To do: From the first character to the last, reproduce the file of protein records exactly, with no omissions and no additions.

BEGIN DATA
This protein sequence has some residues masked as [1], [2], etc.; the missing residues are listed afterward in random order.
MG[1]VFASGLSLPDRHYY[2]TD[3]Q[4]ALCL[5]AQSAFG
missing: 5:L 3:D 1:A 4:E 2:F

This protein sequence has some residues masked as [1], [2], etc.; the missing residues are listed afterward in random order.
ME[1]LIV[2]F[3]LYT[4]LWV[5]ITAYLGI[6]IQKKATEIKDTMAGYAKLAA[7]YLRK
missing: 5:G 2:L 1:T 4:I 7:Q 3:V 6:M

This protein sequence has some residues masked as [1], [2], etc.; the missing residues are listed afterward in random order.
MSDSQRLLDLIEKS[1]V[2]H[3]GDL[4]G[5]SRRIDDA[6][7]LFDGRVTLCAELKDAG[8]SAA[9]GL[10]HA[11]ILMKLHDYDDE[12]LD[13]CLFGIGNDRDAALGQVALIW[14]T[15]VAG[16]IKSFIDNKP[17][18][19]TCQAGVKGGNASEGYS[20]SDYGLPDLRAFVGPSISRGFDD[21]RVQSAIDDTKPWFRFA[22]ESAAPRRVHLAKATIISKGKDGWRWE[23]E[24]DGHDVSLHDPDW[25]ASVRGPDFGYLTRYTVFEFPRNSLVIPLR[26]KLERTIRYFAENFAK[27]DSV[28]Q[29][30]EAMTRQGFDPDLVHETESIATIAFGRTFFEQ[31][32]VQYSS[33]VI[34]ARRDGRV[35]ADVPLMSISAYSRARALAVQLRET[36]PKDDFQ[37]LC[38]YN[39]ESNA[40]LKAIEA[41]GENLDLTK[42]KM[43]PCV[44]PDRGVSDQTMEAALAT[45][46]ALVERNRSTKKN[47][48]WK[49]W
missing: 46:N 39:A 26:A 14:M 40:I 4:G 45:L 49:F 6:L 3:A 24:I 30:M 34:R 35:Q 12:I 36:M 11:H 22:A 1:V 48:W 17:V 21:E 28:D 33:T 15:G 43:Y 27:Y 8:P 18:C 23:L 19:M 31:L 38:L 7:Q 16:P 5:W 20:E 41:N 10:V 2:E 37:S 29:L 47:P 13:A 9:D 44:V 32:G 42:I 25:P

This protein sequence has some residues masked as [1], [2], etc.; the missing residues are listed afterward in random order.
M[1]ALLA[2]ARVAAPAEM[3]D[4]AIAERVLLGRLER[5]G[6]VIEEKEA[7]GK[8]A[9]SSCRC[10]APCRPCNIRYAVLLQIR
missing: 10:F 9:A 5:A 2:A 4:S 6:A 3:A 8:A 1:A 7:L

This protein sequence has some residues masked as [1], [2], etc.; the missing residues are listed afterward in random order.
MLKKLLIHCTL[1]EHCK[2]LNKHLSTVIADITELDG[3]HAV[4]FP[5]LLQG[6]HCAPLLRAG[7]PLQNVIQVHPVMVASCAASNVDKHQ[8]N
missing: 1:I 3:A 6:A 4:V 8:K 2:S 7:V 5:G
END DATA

This protein sequence has some residues masked as [1], [2], etc.; the missing residues are listed afterward in random order.
MG[1]VFASGLSLPDRHYY[2]TD[3]Q[4]ALCL[5]AQSAFG
missing: 5:L 3:D 1:A 4:E 2:F

This protein sequence has some residues masked as [1], [2], etc.; the missing residues are listed afterward in random order.
ME[1]LIV[2]F[3]LYT[4]LWV[5]ITAYLGI[6]IQKKATEIKDTMAGYAKLAA[7]YLRK
missing: 5:G 2:L 1:T 4:I 7:Q 3:V 6:M

This protein sequence has some residues masked as [1], [2], etc.; the missing residues are listed afterward in random order.
MSDSQRLLDLIEKS[1]V[2]H[3]GDL[4]G[5]SRRIDDA[6][7]LFDGRVTLCAELKDAG[8]SAA[9]GL[10]HA[11]ILMKLHDYDDE[12]LD[13]CLFGIGNDRDAALGQVALIW[14]T[15]VAG[16]IKSFIDNKP[17][18][19]TCQAGVKGGNASEGYS[20]SDYGLPDLRAFVGPSISRGFDD[21]RVQSAIDDTKPWFRFA[22]ESAAPRRVHLAKATIISKGKDGWRWE[23]E[24]DGHDVSLHDPDW[25]ASVRGPDFGYLTRYTVFEFPRNSLVIPLR[26]KLERTIRYFAENFAK[27]DSV[28]Q[29][30]EAMTRQGFDPDLVHETESIATIAFGRTFFEQ[31][32]VQYSS[33]VI[34]ARRDGRV[35]ADVPLMSISAYSRARALAVQLRET[36]PKDDFQ[37]LC[38]YN[39]ESNA[40]LKAIEA[41]GENLDLTK[42]KM[43]PCV[44]PDRGVSDQTMEAALAT[45][46]ALVERNRSTKKN[47][48]WK[49]W
missing: 46:N 39:A 26:A 14:M 40:I 4:G 45:L 49:F 6:L 3:A 24:I 30:M 34:R 35:Q 12:I 36:M 11:H 22:A 1:V 48:W 17:V 21:E 28:D 33:T 15:G 43:Y 27:Y 8:P 18:C 23:L 19:M 31:L 38:L 7:Q 16:P 5:W 20:E 41:N 10:V 2:E 37:S 29:L 47:P 13:A 9:D 44:V 32:G 42:I 25:P

This protein sequence has some residues masked as [1], [2], etc.; the missing residues are listed afterward in random order.
M[1]ALLA[2]ARVAAPAEM[3]D[4]AIAERVLLGRLER[5]G[6]VIEEKEA[7]GK[8]A[9]SSCRC[10]APCRPCNIRYAVLLQIR
missing: 10:F 9:A 5:A 2:A 4:S 6:A 3:A 8:A 1:A 7:L

This protein sequence has some residues masked as [1], [2], etc.; the missing residues are listed afterward in random order.
MLKKLLIHCTL[1]EHCK[2]LNKHLSTVIADITELDG[3]HAV[4]FP[5]LLQG[6]HCAPLLRAG[7]PLQNVIQVHPVMVASCAASNVDKHQ[8]N
missing: 1:I 3:A 6:A 4:V 8:K 2:S 7:V 5:G